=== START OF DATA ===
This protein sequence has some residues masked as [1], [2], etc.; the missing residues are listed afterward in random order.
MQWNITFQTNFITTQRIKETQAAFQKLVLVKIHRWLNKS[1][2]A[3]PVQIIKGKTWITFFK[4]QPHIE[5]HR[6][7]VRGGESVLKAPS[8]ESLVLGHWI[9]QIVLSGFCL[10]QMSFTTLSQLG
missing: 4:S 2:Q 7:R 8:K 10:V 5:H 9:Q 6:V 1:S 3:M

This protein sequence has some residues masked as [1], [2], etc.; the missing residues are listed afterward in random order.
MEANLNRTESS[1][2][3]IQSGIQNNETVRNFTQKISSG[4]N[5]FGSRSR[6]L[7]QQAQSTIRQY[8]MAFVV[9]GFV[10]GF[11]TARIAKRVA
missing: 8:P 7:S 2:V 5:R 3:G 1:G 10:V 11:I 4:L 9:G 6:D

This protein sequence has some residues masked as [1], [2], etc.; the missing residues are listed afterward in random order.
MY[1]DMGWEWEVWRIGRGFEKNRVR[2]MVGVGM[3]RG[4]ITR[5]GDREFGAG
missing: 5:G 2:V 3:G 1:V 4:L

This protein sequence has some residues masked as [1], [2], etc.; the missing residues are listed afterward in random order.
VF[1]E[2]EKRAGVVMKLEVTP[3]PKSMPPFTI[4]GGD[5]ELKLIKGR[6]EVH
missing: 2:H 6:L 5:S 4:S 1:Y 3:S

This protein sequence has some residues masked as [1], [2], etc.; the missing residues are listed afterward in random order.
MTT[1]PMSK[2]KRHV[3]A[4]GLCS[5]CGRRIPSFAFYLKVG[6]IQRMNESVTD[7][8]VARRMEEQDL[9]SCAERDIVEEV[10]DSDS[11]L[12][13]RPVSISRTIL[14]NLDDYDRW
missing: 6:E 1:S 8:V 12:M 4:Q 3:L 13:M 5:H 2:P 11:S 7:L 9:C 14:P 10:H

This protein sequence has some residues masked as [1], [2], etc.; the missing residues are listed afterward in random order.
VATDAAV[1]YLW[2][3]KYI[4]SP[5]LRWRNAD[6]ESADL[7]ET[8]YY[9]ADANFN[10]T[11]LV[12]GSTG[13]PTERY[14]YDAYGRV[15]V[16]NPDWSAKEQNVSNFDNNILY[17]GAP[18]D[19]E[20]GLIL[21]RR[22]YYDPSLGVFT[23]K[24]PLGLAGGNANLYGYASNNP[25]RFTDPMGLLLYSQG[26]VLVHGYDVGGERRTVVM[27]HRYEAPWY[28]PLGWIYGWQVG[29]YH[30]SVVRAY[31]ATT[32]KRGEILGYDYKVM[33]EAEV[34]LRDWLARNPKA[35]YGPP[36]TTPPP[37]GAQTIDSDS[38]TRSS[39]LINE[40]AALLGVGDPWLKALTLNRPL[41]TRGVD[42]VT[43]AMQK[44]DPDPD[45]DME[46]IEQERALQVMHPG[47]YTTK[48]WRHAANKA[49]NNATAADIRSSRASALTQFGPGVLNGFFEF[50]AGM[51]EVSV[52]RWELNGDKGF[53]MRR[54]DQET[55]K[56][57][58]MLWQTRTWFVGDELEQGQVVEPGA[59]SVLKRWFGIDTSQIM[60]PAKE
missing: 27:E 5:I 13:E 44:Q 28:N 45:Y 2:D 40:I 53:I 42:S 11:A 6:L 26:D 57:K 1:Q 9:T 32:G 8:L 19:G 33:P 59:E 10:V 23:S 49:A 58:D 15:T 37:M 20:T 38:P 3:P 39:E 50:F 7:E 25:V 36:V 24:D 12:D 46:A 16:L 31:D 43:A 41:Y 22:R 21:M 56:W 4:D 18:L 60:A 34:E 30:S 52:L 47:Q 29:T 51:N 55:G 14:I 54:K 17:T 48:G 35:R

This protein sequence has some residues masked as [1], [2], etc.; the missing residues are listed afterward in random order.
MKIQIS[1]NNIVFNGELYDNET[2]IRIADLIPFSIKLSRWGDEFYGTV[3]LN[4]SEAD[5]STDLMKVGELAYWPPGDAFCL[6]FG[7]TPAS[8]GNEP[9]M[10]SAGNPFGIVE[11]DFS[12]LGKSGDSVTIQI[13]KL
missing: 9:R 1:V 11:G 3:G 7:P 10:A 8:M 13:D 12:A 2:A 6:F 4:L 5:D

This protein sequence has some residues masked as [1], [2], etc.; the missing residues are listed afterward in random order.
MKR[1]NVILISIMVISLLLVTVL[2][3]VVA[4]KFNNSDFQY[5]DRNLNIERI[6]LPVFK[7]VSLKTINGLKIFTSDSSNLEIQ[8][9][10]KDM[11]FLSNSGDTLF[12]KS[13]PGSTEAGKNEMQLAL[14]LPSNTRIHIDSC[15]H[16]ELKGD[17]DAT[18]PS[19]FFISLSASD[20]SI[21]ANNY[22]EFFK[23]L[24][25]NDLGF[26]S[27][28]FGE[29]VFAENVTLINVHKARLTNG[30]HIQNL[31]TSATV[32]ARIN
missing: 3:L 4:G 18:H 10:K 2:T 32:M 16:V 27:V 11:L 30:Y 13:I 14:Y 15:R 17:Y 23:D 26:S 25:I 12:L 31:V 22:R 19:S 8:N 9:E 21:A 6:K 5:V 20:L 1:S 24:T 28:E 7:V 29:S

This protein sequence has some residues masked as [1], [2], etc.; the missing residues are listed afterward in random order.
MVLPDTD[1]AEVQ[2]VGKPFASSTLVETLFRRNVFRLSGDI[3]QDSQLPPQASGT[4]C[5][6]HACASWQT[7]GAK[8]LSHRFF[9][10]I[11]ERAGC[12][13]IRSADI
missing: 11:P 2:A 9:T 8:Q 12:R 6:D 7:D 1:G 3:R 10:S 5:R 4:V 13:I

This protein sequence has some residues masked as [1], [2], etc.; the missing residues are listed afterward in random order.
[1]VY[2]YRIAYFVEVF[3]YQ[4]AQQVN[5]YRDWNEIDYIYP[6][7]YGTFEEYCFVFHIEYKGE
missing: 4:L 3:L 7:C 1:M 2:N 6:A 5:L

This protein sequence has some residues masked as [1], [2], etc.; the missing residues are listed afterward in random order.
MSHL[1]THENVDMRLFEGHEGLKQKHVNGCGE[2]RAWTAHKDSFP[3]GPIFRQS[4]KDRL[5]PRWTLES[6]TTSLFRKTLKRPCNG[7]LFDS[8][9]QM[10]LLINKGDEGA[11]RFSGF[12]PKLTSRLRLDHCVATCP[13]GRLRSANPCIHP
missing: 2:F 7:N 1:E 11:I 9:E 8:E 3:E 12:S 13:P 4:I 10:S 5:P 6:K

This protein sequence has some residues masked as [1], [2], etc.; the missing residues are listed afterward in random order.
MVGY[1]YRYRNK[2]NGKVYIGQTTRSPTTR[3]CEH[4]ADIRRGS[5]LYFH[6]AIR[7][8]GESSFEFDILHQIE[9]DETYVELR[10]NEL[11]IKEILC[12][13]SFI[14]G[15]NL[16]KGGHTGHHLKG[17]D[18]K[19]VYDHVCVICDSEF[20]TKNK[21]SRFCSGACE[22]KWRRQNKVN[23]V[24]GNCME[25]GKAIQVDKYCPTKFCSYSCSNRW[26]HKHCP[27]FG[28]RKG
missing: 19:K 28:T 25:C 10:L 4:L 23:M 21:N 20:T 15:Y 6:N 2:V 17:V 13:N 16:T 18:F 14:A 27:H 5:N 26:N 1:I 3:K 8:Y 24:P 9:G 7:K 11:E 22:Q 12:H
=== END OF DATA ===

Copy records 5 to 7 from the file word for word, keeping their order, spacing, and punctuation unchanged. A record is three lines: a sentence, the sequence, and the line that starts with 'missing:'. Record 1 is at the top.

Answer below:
This protein sequence has some residues masked as [1], [2], etc.; the missing residues are listed afterward in random order.
MTT[1]PMSK[2]KRHV[3]A[4]GLCS[5]CGRRIPSFAFYLKVG[6]IQRMNESVTD[7][8]VARRMEEQDL[9]SCAERDIVEEV[10]DSDS[11]L[12][13]RPVSISRTIL[14]NLDDYDRW
missing: 6:E 1:S 8:V 12:M 4:Q 3:L 13:M 5:H 2:P 11:S 7:L 9:C 14:P 10:H

This protein sequence has some residues masked as [1], [2], etc.; the missing residues are listed afterward in random order.
VATDAAV[1]YLW[2][3]KYI[4]SP[5]LRWRNAD[6]ESADL[7]ET[8]YY[9]ADANFN[10]T[11]LV[12]GSTG[13]PTERY[14]YDAYGRV[15]V[16]NPDWSAKEQNVSNFDNNILY[17]GAP[18]D[19]E[20]GLIL[21]RR[22]YYDPSLGVFT[23]K[24]PLGLAGGNANLYGYASNNP[25]RFTDPMGLLLYSQG[26]VLVHGYDVGGERRTVVM[27]HRYEAPWY[28]PLGWIYGWQVG[29]YH[30]SVVRAY[31]ATT[32]KRGEILGYDYKVM[33]EAEV[34]LRDWLARNPKA[35]YGPP[36]TTPPP[37]GAQTIDSDS[38]TRSS[39]LINE[40]AALLGVGDPWLKALTLNRPL[41]TRGVD[42]VT[43]AMQK[44]DPDPD[45]DME[46]IEQERALQVMHPG[47]YTTK[48]WRHAANKA[49]NNATAADIRSSRASALTQFGPGVLNGFFEF[50]AGM[51]EVSV[52]RWELNGDKGF[53]MRR[54]DQET[55]K[56][57][58]MLWQTRTWFVGDELEQGQVVEPGA[59]SVLKRWFGIDTSQIM[60]PAKE
missing: 27:E 5:I 13:E 44:Q 28:N 45:Y 2:D 40:I 53:I 42:S 11:A 6:L 26:D 57:K 1:Q 9:T 32:G 8:L 19:G 33:P 59:E 10:V 23:S 49:A 58:D 15:T 37:M 20:T 38:P 3:P 39:E 50:F 7:E 25:V 36:V 24:D 12:D 46:A 16:L 31:D 43:A 41:Y 22:R 21:M 56:W 4:D 18:L 60:A 34:E 30:S 52:L 47:Q 29:T 51:N 55:G 14:I 54:K 17:T 48:G 35:R

This protein sequence has some residues masked as [1], [2], etc.; the missing residues are listed afterward in random order.
MKIQIS[1]NNIVFNGELYDNET[2]IRIADLIPFSIKLSRWGDEFYGTV[3]LN[4]SEAD[5]STDLMKVGELAYWPPGDAFCL[6]FG[7]TPAS[8]GNEP[9]M[10]SAGNPFGIVE[11]DFS[12]LGKSGDSVTIQI[13]KL
missing: 9:R 1:V 11:G 3:G 7:P 10:A 8:M 13:D 12:A 2:A 6:F 4:L 5:D